Next, ONC proposes changes to the Infeasibility Exception by revising one condition and proposing two new conditions. First, ONC proposes to revise the uncontrollable events condition to further clarify when an actor's practice of not fulfilling a request for access, exchange or use of EHI meets the revised condition. Under the proposed revision, the actor must demonstrate a causal connection between not providing access, exchange or use of EHI and the uncontrollable event (i.e., natural/human-made disaster, public health emergency (PHE) or war). Second, ONC proposes to add two new conditions to the infeasible under the circumstances condition. The first new infeasibility condition, "third party seeking modification use," would apply to an actor's practice of denying a third party's request to enable use of EHI in order to modify EHI and particularly requests to create or delete EHI. For example, if a healthcare provider is legitimately concerned with the reliability of data from a third party that would be added to a patient's designated record set, then this exception may be used instead of the more complicated process of assessing and documenting the Preventing Harm exception. The second new infeasibility condition, "manner exception exhausted," would apply where an actor is technically unable to fulfill the request or cannot reach agreeable terms with the requestor, an alternative manner was offered but no agreement reached, and the actor does not provide access, exchange or use to others similarly situated. To encourage alternative solutions, ONC proposes to exclude from information blocking fees charged by the actor and license of interoperability elements, without requiring compliance with the Fees and License exception.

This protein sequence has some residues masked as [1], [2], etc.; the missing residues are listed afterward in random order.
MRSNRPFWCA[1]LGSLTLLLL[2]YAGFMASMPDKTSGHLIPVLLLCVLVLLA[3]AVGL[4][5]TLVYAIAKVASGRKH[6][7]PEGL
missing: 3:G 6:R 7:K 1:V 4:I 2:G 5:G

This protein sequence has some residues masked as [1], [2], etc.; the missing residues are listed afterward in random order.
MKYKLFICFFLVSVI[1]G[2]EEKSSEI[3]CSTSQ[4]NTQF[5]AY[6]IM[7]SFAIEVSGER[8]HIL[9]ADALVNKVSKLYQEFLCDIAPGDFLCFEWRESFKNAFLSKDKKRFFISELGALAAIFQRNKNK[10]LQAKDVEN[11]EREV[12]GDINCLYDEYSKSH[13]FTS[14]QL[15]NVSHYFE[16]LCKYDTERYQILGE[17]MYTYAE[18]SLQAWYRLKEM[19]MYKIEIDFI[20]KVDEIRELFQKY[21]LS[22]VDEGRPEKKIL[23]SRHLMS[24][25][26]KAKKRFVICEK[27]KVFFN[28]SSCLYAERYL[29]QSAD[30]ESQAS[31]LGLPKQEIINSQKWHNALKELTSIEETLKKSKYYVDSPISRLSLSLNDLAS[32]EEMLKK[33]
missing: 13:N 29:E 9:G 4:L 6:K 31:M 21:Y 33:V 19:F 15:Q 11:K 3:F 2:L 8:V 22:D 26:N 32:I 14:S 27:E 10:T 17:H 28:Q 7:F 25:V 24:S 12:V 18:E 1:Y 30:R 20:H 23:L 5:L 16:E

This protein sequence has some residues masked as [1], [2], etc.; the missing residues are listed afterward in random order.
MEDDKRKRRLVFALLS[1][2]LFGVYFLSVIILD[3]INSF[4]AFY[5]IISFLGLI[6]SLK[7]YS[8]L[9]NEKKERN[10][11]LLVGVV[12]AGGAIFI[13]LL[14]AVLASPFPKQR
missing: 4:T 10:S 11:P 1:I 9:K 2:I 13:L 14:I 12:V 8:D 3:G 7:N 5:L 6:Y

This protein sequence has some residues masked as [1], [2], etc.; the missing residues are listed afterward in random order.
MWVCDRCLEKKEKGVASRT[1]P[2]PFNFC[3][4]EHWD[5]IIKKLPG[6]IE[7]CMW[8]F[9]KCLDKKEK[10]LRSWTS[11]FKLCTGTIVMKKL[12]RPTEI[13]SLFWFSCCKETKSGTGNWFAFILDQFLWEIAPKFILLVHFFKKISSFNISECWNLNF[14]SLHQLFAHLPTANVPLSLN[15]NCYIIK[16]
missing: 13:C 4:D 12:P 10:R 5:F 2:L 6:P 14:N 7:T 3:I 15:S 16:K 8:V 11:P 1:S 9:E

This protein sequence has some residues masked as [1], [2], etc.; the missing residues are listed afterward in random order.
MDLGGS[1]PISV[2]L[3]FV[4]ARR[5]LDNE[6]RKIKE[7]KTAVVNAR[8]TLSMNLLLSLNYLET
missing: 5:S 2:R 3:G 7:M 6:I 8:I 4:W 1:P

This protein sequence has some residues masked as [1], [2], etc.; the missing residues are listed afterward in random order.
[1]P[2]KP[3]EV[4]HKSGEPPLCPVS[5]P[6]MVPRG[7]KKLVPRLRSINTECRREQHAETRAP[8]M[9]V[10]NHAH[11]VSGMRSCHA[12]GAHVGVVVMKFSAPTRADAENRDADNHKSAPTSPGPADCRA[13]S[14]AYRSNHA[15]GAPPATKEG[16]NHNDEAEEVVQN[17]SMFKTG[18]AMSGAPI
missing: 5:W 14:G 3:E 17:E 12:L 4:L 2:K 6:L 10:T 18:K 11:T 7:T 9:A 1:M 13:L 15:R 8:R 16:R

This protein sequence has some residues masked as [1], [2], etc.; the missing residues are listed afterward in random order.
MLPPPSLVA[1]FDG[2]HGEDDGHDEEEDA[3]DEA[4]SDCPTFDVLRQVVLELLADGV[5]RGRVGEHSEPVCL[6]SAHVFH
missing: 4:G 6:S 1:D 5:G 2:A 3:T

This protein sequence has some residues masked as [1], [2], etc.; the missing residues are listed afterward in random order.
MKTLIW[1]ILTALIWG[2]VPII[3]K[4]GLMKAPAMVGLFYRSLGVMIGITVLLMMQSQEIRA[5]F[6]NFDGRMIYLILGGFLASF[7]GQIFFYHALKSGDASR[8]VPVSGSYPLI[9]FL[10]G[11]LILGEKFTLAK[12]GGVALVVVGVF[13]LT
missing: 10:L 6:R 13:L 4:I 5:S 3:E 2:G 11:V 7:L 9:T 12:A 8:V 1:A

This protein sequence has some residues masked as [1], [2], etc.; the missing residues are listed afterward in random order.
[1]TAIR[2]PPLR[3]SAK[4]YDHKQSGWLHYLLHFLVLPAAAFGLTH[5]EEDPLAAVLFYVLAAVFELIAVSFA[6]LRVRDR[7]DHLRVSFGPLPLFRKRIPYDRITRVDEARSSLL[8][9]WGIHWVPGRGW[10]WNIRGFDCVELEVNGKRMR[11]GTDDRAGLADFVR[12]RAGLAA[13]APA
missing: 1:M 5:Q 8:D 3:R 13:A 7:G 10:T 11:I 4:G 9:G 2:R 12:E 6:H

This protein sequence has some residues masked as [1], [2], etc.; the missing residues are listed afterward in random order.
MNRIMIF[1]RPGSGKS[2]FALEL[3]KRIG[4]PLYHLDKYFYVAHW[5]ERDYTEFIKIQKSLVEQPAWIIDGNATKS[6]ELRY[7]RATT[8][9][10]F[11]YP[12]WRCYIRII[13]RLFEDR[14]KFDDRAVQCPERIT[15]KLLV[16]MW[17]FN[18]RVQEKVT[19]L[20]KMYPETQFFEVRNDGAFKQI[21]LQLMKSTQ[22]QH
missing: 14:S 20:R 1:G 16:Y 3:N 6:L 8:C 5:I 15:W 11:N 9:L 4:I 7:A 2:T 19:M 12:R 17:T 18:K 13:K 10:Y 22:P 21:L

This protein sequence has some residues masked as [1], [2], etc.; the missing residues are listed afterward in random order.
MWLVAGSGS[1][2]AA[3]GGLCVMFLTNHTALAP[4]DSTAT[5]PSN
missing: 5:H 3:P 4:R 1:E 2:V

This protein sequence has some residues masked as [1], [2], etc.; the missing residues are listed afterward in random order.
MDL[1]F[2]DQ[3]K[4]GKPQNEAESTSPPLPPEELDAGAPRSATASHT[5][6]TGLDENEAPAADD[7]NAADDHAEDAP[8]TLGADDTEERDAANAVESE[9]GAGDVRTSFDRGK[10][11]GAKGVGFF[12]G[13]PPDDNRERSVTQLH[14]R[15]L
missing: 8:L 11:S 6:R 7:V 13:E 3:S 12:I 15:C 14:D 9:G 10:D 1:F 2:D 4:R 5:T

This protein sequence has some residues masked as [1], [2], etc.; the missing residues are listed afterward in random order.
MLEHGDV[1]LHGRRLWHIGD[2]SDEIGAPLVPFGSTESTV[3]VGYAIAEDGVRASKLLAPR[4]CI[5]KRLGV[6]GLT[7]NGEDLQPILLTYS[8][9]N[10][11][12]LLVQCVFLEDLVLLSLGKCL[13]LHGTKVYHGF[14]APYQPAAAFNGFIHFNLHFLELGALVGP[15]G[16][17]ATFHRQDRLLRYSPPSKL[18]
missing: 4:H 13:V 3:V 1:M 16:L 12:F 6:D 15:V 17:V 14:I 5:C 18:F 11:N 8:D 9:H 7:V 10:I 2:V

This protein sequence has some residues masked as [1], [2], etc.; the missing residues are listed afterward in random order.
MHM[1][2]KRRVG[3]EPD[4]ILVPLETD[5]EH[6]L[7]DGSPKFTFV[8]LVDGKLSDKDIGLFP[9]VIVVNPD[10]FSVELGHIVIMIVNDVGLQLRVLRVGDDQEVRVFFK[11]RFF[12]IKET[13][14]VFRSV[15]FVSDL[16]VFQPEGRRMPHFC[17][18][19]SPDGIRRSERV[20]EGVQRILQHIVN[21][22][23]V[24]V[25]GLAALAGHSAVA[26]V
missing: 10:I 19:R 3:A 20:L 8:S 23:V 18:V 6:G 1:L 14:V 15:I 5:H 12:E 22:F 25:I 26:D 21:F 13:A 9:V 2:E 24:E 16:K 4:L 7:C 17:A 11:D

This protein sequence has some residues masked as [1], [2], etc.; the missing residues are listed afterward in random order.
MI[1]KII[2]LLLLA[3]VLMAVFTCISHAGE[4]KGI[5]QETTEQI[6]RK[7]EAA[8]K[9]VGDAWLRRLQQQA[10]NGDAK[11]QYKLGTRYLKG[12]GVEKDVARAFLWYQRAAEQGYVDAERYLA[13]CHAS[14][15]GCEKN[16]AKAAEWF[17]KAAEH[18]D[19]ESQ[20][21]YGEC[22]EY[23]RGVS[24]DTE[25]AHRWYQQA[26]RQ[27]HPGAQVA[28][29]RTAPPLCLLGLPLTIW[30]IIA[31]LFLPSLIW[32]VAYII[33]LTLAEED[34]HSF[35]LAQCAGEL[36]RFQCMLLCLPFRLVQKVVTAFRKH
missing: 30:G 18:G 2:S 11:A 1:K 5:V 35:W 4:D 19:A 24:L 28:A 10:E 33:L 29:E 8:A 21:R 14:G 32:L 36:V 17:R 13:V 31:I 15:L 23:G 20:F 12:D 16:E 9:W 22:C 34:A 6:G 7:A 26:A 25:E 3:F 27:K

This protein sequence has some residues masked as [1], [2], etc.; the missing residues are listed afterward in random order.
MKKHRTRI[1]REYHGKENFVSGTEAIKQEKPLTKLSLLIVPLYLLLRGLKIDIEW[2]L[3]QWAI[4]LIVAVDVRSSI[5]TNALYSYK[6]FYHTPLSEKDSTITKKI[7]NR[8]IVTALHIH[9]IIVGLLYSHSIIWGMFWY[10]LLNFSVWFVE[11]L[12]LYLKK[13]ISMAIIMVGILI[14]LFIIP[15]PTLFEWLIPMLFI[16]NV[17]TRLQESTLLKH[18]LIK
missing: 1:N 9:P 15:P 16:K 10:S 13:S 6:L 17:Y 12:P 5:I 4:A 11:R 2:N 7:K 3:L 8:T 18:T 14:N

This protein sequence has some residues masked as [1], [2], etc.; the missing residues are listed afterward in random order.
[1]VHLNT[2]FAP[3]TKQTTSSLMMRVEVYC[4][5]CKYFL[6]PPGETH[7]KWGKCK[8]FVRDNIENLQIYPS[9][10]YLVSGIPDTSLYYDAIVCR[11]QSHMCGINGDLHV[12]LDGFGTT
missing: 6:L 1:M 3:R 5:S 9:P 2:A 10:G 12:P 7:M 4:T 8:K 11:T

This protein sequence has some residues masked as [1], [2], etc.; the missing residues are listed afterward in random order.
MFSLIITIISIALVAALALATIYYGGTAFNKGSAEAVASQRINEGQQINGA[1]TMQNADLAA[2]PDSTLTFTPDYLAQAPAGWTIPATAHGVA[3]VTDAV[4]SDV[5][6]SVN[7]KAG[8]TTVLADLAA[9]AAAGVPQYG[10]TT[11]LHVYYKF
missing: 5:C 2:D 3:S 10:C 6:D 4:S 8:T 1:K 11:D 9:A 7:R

In addition, the Content and Manner Exception is renamed the Manner Exception. Further, ONC is proposing an additional condition for a Qualified Health Information Network (QHIN), Participant or Subparticipant to Trusted Exchange Framework and Common Agreement (TEFCA) to encourage participation in this common framework for network-to-network exchange of information. Under the current regulation, certain practices that are necessary to comply with the requirements of the Common Agreement framework may be deemed information blocking if the practice is not otherwise required by law. The proposed new condition offers actors certainty that qualified practices are covered by the Manner Exception if the elements are met. This aligns with a foundational policy construct underpinning the Manner Exception in that it facilitates an actor reaching agreeable terms with a requestor to fulfill an EHI request and acknowledges that certain agreements have been reached between these parties for the access, exchange and use of EHI.

Finally, under the HTI-1 Proposed Rule, language from the initial ONC Cures Act Final Rule relating to certain time frames which have already passed would be removed. Specifically, text regarding the temporarily narrowed scope of EHI would be removed as no longer necessary because the time frame has passed. As a result, the information blocking definition would be revised.

HIPAA Implications